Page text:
The Haunted Doll’s House by M.R. James

(My other reviews of M.R. James HERE)

“…he pointed with his stick to an object which shall be described when the time comes:”

“The point of agreement was, of course, somewhere between the two, it does not matter exactly where—I think sixty guineas.”

Told by a puckish narrator (“…an inventory of costume: I am incapable of it”) who even compares, at the very end, the events he tells to those in THE MEZZOTINT to take the wind out of the sails that he had already put into them, or the air of life he had put into the mysterious eponymous object and its inhabitants and their change of clothes, and its change of décor, a tale that is never COMPLETE although it says it is COMPLETE in the middle of it, before an elbows-on-the-table moment triggers the panoply or role-play of sinister events that the poor purchaser witnesses from his own bed as if the object and its contents were actually more real than Dillet himself, but the least said about his subsequent meeting with the man who sold it to him for perhaps sixty guineas the better, I say. Or ‘left to the imagination’, as it says.

“It’s full of little things that mustn’t be displaced more than we can help.”

“…now stood on Mr. Dillet’s large kneehole table, lighted up by the evening sun which came slanting through three tall slash-windows.” (SIC in my version)

“At the angles were absurd turrets covered with arched panels.”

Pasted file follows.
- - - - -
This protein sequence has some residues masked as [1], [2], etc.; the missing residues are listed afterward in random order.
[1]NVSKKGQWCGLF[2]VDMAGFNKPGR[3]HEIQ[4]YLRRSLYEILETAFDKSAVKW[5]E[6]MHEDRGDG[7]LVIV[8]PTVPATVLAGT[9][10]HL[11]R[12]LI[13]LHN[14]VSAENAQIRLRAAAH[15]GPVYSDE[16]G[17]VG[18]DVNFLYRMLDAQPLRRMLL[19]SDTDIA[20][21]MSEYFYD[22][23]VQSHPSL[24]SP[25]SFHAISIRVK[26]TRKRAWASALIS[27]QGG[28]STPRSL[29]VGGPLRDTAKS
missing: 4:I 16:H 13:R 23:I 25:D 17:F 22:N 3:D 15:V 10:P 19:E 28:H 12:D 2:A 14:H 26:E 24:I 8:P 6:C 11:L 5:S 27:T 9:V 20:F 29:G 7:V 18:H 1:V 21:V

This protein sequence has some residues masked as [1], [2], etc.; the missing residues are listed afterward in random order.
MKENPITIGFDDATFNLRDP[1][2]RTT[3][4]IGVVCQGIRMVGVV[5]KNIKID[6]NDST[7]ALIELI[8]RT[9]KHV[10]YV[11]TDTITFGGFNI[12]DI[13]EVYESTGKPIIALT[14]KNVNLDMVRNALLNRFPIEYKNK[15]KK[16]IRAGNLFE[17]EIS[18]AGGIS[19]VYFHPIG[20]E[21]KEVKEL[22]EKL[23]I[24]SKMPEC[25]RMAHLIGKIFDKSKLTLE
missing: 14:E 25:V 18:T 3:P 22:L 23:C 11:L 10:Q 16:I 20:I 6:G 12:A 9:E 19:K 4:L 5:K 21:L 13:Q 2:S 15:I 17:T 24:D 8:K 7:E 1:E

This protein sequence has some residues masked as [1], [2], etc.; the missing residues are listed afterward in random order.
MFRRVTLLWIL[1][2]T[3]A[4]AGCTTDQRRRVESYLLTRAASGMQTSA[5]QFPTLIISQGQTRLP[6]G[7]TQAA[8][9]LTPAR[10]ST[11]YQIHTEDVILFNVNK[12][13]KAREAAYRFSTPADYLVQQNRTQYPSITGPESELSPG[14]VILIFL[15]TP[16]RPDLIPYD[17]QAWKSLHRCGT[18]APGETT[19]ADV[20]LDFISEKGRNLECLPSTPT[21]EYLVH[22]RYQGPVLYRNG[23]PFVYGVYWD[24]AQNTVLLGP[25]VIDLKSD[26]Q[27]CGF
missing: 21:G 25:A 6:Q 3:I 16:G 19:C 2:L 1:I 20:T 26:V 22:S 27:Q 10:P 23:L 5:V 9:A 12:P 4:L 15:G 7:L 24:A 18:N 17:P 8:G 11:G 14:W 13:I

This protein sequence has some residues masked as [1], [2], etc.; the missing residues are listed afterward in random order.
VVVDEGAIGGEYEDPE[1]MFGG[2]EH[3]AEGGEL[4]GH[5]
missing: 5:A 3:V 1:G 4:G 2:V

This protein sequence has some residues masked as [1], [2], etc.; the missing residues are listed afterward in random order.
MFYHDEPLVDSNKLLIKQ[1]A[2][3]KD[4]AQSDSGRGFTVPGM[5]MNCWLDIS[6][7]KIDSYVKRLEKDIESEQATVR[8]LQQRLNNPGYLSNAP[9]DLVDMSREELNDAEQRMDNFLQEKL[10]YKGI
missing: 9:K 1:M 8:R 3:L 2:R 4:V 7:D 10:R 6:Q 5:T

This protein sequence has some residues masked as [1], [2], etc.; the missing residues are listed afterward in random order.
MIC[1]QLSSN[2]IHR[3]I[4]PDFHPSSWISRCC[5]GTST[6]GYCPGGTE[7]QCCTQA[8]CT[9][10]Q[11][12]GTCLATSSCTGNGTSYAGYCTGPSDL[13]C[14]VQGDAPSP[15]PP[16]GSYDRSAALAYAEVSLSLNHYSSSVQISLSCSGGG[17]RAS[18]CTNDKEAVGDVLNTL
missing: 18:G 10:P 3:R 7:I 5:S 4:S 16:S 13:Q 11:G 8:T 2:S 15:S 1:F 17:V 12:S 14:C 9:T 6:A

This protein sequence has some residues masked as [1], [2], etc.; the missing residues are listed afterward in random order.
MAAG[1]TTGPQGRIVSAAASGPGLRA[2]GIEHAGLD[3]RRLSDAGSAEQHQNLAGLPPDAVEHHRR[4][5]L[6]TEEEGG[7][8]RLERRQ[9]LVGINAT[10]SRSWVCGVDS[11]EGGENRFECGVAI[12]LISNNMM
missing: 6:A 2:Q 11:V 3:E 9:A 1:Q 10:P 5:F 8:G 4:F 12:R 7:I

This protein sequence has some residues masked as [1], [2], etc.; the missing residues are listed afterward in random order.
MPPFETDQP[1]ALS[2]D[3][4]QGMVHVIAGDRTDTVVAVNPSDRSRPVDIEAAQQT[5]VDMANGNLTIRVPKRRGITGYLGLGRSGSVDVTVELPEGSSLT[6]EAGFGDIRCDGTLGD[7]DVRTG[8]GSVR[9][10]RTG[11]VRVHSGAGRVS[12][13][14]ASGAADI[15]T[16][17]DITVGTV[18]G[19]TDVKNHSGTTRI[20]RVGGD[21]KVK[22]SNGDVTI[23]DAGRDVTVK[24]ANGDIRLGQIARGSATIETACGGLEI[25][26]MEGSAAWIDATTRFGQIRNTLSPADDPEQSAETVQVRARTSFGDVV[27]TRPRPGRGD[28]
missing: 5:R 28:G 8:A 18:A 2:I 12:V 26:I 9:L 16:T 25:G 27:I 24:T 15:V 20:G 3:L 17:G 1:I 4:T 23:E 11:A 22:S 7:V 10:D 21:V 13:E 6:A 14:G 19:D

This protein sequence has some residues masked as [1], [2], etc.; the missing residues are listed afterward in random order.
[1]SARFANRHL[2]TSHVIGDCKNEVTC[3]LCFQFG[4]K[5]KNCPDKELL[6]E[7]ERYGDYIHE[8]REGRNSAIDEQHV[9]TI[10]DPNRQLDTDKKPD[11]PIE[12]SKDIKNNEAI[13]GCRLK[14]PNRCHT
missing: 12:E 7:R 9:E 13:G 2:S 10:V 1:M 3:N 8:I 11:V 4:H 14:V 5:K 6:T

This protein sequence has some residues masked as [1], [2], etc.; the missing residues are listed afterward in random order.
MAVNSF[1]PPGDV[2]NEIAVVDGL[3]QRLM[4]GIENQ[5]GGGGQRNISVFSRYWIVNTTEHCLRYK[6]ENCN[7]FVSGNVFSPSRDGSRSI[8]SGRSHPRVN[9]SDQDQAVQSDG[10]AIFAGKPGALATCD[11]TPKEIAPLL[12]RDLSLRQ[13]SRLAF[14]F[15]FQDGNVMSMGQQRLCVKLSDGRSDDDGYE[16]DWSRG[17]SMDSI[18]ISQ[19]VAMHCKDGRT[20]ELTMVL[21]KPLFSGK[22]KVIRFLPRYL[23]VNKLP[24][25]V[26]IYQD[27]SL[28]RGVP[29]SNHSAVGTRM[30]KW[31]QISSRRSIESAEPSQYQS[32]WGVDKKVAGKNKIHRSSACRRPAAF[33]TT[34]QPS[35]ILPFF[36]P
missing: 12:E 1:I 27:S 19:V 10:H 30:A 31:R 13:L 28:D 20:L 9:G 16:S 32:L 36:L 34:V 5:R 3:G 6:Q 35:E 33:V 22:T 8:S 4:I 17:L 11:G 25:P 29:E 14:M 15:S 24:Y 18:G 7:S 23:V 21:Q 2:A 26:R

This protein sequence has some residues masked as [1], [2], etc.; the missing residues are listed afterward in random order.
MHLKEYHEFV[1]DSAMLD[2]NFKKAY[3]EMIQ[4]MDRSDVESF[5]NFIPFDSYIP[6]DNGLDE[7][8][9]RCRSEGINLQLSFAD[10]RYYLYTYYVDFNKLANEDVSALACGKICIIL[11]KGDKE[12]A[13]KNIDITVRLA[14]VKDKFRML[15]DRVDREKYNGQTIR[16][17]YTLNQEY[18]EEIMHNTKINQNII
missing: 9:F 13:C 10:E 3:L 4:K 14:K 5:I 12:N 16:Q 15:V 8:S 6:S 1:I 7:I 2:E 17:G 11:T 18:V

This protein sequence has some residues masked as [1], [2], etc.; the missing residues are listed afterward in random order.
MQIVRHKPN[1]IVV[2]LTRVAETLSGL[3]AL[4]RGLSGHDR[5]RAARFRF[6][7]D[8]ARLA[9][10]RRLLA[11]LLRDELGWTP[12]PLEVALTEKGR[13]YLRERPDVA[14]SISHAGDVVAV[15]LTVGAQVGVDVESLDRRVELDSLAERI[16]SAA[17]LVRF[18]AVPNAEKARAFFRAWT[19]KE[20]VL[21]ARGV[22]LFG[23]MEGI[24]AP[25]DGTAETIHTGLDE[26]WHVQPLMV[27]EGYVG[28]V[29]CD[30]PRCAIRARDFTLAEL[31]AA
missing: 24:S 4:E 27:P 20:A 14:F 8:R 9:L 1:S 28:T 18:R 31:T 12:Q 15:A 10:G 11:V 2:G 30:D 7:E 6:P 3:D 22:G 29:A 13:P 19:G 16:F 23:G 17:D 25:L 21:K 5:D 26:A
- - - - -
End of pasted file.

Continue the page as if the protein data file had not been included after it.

“…four large rooms, bedroom, dining-room, drawing-room and kitchen, each with its appropriate furniture in a very COMPLETE state. […] The stable on the right was in two storeys, with its proper COMPLEMENT of horses, coaches and grooms, and with its clock and Gothic cupola for the clock bell. […] highly COMPLACENT frame of mind.” (My upper case letters throughout – and can anything be very complete?)

“The tale was complete.” — Except it wasn’t!

“…seen as if through the wrong end of a telescope.”

“The man of the blue satin and the woman of the brocade were alone in the room, and they were talking very earnestly, seated close together at the table, their elbows on it: every now and again stopping to listen, as it seemed.”

“The seer does not like to dwell upon what he saw entering the room: he says it might be described as a frog—the size of a man—but it had scanty white hair about its head.”

Frogs never say ‘ribbit ribbit’ but Dillet Dillet?


A Kneehole Table

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